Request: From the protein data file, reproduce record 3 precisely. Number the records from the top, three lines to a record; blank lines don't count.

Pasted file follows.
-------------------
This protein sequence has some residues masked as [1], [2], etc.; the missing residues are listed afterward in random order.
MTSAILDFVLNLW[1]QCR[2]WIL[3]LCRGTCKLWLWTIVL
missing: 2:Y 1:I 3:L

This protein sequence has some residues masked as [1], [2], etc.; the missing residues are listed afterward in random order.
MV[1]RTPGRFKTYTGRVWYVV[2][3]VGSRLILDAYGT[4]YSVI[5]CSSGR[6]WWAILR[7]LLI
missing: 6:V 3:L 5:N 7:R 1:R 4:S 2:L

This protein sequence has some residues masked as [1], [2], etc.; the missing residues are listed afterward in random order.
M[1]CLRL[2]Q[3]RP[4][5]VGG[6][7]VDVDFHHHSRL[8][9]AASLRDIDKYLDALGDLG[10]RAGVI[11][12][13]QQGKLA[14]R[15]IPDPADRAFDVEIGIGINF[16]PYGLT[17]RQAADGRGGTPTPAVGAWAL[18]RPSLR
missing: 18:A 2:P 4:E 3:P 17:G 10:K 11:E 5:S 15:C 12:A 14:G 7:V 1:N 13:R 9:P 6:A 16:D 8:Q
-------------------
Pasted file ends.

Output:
This protein sequence has some residues masked as [1], [2], etc.; the missing residues are listed afterward in random order.
M[1]CLRL[2]Q[3]RP[4][5]VGG[6][7]VDVDFHHHSRL[8][9]AASLRDIDKYLDALGDLG[10]RAGVI[11][12][13]QQGKLA[14]R[15]IPDPADRAFDVEIGIGINF[16]PYGLT[17]RQAADGRGGTPTPAVGAWAL[18]RPSLR
missing: 18:A 2:P 4:E 3:P 17:G 10:K 11:E 5:S 15:C 12:A 14:G 7:V 1:N 13:R 9:P 6:A 16:D 8:Q